A Tale of Two Cities, Paperback Book

A Tale of Two Cities Paperback

Illustrated by Hablot K., (Phiz) Browne

Part of the Wordsworth Classics series

3.5 out of 5 (5 ratings)


A Tale of Two Cities (1859), Dickens' greatest historical novel, traces the private lives of a group of people caught up in the cataclysm of the French Revolution and the Terror.

Dickens based his historical detail on Carlyle's great work - The French Revolution. `The best story I have written' was Dickens' own verdict on A Tale of Two Cities, and the reader is unlikely to disagree with this judgement of a story which combines historical fact with the author's unsurpassed genius for poignant tales of human suffering, self-sacrifice, and redemption.


  • Format: Paperback
  • Pages: 352 pages
  • Publisher: Wordsworth Editions Ltd
  • Publication Date:
  • Category: Classic fiction (pre c 1945)
  • ISBN: 9781853260391

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Showing 1 - 5 of 5 reviews.

Review by

The thing is, Dickens waffles on such a lot and in such flowery language that it's quite hard to concentrate when I'm used to sparse sentences Graham Greene style. The story was enjoyable, Lucie's character annoyed me a bit by being so angelic and innocent, but when the story picked up in Paris I couldn't put the book down, seriously.

Review by

It was a good book and I'm glad I did read it. The only issues I had with the book were that I found it very difficult to pick up and read and I wasn't emotionally involved with any of the characters. While I really enjoyed reading the story when I had the pages open it again was not something I just felt I couldn't put down. Thus the reason it took me quite an amount of time to finish this book, it was slow going for me. The first half of the book was the worst, the second half and toward the end really started to pick up and I found the end of it to be quite interesting and probably rushed through the last 100 - 150 pages in two days where it took me several days to get to that point. Overall, a good book.

Review by

Like many other reviewers, I was required to read this during my secondary school days. I was surprised by how much I enjoyed it, and how readable I found Dickens compared to other British authors of "great books" (I'm looking at you, Jane Austen). With my fondness for this classic in mind, I recently reread the book again, and while I still found it enjoyable, I thought the story suffered from the characterization of Lucie Manette. Almost every scene involving the good doctor's daughter has one of her male comrades or family members remarking on her goodness, her beauty, her strength of character, etc. when we almost never actually SEE this goodness and strength--they're just asserted through other characters' thoughts and actions.These traits contrast starkly with those of the dastardly Madame Defarge, but to me the two characters are ironically similar in that just as Madame Defarge is unlikeable for her total cruelty, Lucie is also unlikeable for her total goodness, which is a reader response I'm sure Dickens did not intend to provoke. Sydney Carton was my favorite character when I first read this in high school, and four years later, I'm better able to articulate why: unlike Lucie and Madame Defarge, he is a mix of vice and virtue. He's complex and morally grey. Unlike the other two, he's an actual person.Apart from Lucie's role as a Mary Sue, however, A Tale of Two Cities is a good read. As others have noted, it's rather slow in the beginning, but the thrill and suspense woven into the last quarter of the book makes waiting out the slow build worth it.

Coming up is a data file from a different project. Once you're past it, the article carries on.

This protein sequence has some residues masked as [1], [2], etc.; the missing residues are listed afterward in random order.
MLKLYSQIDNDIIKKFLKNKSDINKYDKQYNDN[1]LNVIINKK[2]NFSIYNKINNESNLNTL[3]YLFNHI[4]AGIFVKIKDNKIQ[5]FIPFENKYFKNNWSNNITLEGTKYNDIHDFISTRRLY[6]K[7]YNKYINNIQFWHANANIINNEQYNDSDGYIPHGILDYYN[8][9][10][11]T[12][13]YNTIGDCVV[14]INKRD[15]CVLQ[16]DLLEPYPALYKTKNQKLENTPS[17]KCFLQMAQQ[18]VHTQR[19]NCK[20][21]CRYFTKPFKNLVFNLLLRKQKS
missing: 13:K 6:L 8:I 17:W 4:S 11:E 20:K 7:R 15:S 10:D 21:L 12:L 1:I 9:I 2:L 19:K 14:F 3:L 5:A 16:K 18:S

Review by

I am currently struggling my way through Great Expectations due to a combination of, in my view, unlikeable characters and the occasional waffle. This did not give me the best first impression of Dickens. However after powering through A Tale of Two Cities I might just give him another chance. Although at times the way the plot was turning was clear, that did not take away any enjoyment. I did on occasion find the French revolutionaries slightly one dimensional and I agree with others that perhaps a contrast between the bloodthirsty revolution and the desire for a new enlightened government and culture would have made a good book better.Overall I found this an enjoyable and easy read. The characters are interesting, although can tend slightly to charicatures of good and evil and the plot, though simple, is beautifully conveyed.

Review by

This is one of Dickens' later books, and also one of his better books. There are all the annoying bits of dickens - the two dimensional characters (e.g. Lucie is ALL good), the characters there for their comic relief (Jerry Cruncher) and the amazing plot twists needed to bring the story to the desired conclusion. But after re-reading all of Dickens in the last year, I am no longer as irritated by these foibles and see the book behind the quibbles. This book is tighter and shorter. There is some good social commentary here, concern for the oppressed and understanding of the causes of the French revolution, along with a stark recognition of the depravity of the bloodbath that followed. I wasn't persuaded by his telling of the planning that went into the initial uprising of 1789 - I think it was more of "the straw that broke the camel" than a coolly plotted attack. But, as a back, it is a fine entertainment. Re-read June 2012.

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